Newshounds and detectives questioned and peered and probed. They dug into morgues, tabulating and classifying. They recalled and taped and sifted all the gossip they had heard. They got a picture of sorts, but it was maddeningly confusing and incomplete. And, since it was certain that inter-systemic matters were involved, they could not extrapolate—any guess was far too apt to be wrong. Thus nothing went on the air or appeared in print; and, although the surface remained calm, all newsdom seethed to its depths.

Wherefore haggard Banks and harried Evans greeted Garlock with shouts of joy when the four wanderers came back to spend the week end on Earth.

"I'll talk to 'em," Garlock decided, after the long story had been told. "Have somebody get hold of Bundy and ask him to come out."

"Get hold of him!" Banks snorted. "He's here. Twenty-four hours a day. Eating sandwiches and cat-napping on chairs in the lobby. All you have to do is unseal that door."

Garlock flung the door wide. Bundy rushed in, followed by a more-or-less steady stream of some fifty other top-bracket newspeople, both men and women.

"Well, Garlock, perhaps you will give us some screens-down facts?" Bundy asked, angrily.

"I'll give you all the screens-down...."

"Clee!" "You're crazy!" "You can't!" "Don't!" Belle and all the Operators protested at once.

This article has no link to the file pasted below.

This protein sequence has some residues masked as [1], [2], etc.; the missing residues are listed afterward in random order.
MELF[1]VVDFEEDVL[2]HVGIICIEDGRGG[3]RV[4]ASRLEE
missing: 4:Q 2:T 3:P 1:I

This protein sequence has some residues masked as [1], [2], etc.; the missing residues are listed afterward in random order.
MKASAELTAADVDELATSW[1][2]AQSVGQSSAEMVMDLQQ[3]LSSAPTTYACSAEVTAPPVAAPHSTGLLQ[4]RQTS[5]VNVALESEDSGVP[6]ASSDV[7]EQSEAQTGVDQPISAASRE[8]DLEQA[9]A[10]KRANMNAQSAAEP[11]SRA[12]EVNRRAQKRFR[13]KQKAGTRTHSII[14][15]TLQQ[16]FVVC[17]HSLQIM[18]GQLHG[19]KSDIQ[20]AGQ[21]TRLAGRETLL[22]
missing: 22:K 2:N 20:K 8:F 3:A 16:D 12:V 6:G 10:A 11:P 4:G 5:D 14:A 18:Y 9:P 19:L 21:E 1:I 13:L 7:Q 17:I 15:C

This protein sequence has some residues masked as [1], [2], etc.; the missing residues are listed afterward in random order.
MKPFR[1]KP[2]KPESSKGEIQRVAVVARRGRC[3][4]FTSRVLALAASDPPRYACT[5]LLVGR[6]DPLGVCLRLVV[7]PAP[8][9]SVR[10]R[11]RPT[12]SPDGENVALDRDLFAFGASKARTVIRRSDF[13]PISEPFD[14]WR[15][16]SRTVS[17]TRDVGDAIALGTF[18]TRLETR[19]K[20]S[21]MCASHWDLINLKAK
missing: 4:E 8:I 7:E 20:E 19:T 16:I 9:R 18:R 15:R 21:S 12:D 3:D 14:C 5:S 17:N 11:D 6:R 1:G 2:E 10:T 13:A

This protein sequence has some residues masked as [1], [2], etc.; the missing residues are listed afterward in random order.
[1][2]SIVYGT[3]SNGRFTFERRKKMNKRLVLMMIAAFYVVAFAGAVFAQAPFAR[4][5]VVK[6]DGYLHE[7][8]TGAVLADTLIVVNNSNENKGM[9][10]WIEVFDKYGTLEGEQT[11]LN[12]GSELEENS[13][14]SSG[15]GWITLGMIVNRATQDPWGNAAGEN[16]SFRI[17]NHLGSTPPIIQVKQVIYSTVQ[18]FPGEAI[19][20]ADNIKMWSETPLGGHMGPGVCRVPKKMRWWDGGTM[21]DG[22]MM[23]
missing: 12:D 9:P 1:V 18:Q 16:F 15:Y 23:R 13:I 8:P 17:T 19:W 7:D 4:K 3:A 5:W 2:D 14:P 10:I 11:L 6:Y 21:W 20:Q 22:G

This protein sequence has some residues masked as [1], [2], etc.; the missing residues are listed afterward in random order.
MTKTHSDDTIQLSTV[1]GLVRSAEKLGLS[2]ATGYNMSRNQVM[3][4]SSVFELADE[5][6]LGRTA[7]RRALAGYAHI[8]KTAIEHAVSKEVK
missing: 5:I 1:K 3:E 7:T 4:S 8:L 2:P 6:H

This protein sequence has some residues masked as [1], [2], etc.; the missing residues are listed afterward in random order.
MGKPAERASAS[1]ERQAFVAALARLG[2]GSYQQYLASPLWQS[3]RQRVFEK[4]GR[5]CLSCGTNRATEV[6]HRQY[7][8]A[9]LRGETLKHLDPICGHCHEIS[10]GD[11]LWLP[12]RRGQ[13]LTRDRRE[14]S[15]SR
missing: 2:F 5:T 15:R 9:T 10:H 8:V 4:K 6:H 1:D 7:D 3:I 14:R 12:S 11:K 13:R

* * *

Ignoring the objections, Garlock cut his shield to half and gave the whole group a true account of everything that had happened in the galaxy. Then, while they were all too stunned to speak, a grin of saturnine amusement spread over his dark, five-o'clock-shadowed face.

"You pestiferous gnats insisted on grabbing the ball," he sneered. "Now let's see you run with it."

Bundy came out of his trance. "What a story!" he yelled. "We'll plaster it...."

"Yeah," Garlock said, dryly. "What a story. Exactly."

"Oh." Bundy deflated suddenly. "You'll have to prove it—demonstrate it—of course."

"Of course? You tickle me. Not only do I not have to prove it, I won't. I won't even confirm it."

Bundy glared at Garlock, then whirled on Banks. "If you don't give me this in shape to use, you'll never get another line or mention anywhere!"

"Oh, no?" For the first time in his professional life Banks gloated, openly and avidly. "From now on, my friend, who is in the saddle? Who is going to come to whom? Oh, brother!"

When the fuming newsmen had gone, Garlock said, "It'll leak, of course."